Salary cap projection for next season as high as $74.5 million
— Darren Dreger (@DarrenDreger) December 8, 2015
This season, the salary cap is set at $71.4 million, so that’s an increase of
$4.1 3.1 million – an increase that could really help the Flames, as the 2016-17 season suggests an impending cap crunch for the team.
As of right now, the Flames have roughly $2.2 million in cap space. That’s a far cry from the 2014-15 season, when Calgary seemed to be swimming in it. But adding Dougie Hamilton ($5.75 million), Michael Frolik ($4.3 million), and giving Karri Ramo a raise ($3.8 million) all took their tolls – and next season, things are going to get worse.
Sean Monahan and Johnny Gaudreau are on their final years of their entry-level deals, which see the Flames’ two stars make less than $1 million apiece. They’ll need to be re-signed, and they won’t come cheap. Mark Giordano is about to cost another $2.73 million when his new deal kicks in, as well.
All the while, the Flames have a number of bad contracts that don’t come off the books until 2017-18. They include:
- Dennis Wideman, $5.25 million
- Ladislav Smid, $3.5 million
- Mason Raymond, $3.15 million
- Deryk Engelland, $2.9 million
- Brandon Bollig, $1.25 million
That’s $16.3 million being held up in guys that either aren’t playing, or are playing minimal impact roles (i.e. bottom pairing defencemen, fourth line forwards). That’s way, way too much – and because they’re terrible contracts, it’s difficult to see anybody taking them on without the Flames having to take something equally bad back in return.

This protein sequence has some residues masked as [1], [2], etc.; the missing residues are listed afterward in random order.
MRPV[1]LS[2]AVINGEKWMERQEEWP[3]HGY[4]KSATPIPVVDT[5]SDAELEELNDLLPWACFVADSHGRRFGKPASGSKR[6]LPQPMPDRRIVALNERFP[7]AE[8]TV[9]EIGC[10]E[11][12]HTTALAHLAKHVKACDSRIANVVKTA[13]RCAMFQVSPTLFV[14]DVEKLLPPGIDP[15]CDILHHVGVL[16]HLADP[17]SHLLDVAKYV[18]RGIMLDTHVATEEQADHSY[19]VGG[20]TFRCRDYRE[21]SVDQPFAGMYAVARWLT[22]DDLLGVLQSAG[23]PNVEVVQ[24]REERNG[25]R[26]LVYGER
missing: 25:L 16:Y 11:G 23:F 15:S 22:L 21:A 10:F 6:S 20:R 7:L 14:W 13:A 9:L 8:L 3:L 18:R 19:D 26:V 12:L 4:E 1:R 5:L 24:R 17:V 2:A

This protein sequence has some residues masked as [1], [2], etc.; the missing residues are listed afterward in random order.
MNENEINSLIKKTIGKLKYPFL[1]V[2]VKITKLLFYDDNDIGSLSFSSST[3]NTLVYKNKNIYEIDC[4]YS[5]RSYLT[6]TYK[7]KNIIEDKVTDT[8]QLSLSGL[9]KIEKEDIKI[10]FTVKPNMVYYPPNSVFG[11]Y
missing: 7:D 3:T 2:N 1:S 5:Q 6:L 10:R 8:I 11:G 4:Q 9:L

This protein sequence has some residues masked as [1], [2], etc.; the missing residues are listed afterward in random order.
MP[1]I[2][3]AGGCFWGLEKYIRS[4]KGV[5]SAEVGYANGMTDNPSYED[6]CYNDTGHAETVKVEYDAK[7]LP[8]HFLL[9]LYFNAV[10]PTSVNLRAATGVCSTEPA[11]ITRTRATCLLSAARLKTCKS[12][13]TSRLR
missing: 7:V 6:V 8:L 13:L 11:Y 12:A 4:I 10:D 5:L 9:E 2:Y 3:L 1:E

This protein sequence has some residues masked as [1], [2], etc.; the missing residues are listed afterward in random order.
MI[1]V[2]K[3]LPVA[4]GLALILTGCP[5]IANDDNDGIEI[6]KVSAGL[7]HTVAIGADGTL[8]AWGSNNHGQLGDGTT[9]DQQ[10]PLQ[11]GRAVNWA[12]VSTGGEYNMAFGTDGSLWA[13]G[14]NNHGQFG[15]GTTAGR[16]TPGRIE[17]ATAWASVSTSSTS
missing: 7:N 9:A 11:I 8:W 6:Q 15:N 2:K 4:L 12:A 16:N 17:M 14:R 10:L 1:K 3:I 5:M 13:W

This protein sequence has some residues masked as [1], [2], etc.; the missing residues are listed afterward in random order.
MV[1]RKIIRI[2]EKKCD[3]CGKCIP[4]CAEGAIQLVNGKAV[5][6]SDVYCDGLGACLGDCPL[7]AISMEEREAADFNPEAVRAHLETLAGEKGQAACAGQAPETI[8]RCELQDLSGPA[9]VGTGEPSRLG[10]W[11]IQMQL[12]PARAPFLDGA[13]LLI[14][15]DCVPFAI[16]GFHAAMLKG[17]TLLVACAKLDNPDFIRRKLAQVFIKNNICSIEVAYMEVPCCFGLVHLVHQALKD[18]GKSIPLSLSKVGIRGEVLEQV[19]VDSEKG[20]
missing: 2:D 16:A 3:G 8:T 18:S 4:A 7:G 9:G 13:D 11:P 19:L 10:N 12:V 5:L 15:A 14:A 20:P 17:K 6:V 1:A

Fortunately for Calgary, there will be a number of contracts coming off the books following this season sooner or later, whether via trade or free agency:
- Jonas Hiller, $4.5 million
- Jiri Hudler, $4 million
- David Jones, $4 million
- Karri Ramo, $3.8 million
- Kris Russell, $2.6 million
That’s $18.9 million in extra cap space the Flames should have to play with next year. Add that to the $2.2 million in space they already have, and the projected possibility of an additional $3.1 million, and that leaves the Flames with $24.2 in cap space – although that isn’t counting the small cap hits of the RFAs on the Flames who will require new extensions.
Right now, the RFAs actually on the NHL roster are the aforementioned Monahan and Gaudreau, as well as Joe Colborne, Josh Jooris, and Markus Granlund. Those final three should all come relatively cheap, but Monahan and Gaudreau are going to be priorities to re-sign.
In addition to locking up two members of the new core, the Flames will also need to use that cap space to acquire two goalies. They have adequate enough depth at the forward and defence positions that free agency shouldn’t be a necessity for them, and any depth options could hopefully be filled from within.
For the sake of simplicity, let’s assume Monahan and Gaudreau take up a little more than half of that possible $24.2 million ($6.3 million cap hits each). Along with Giordano’s raise, that would leave roughly $14.33 million for the Flames to work with, which should be more than enough considering it’s only two players they really need to sign.
It’s important to keep in mind that these are best case scenarios, but even should things go south a couple million, the Flames should still have enough flexibility to ensure they ice a full roster – and maybe even enough to play in free agency, too (though that would be particularly reliant on $74.5 million being the correct figure).
And then, come the 2017-18 season, Calgary will be free of a whole lot more contracts, and have a whole lot more space to work with when it comes to re-signing Sam Bennett, and whoever else may stand out when the time comes. They just have to get through 2016-17 first, and right now, it looks like they’ll be able to make it through just fine.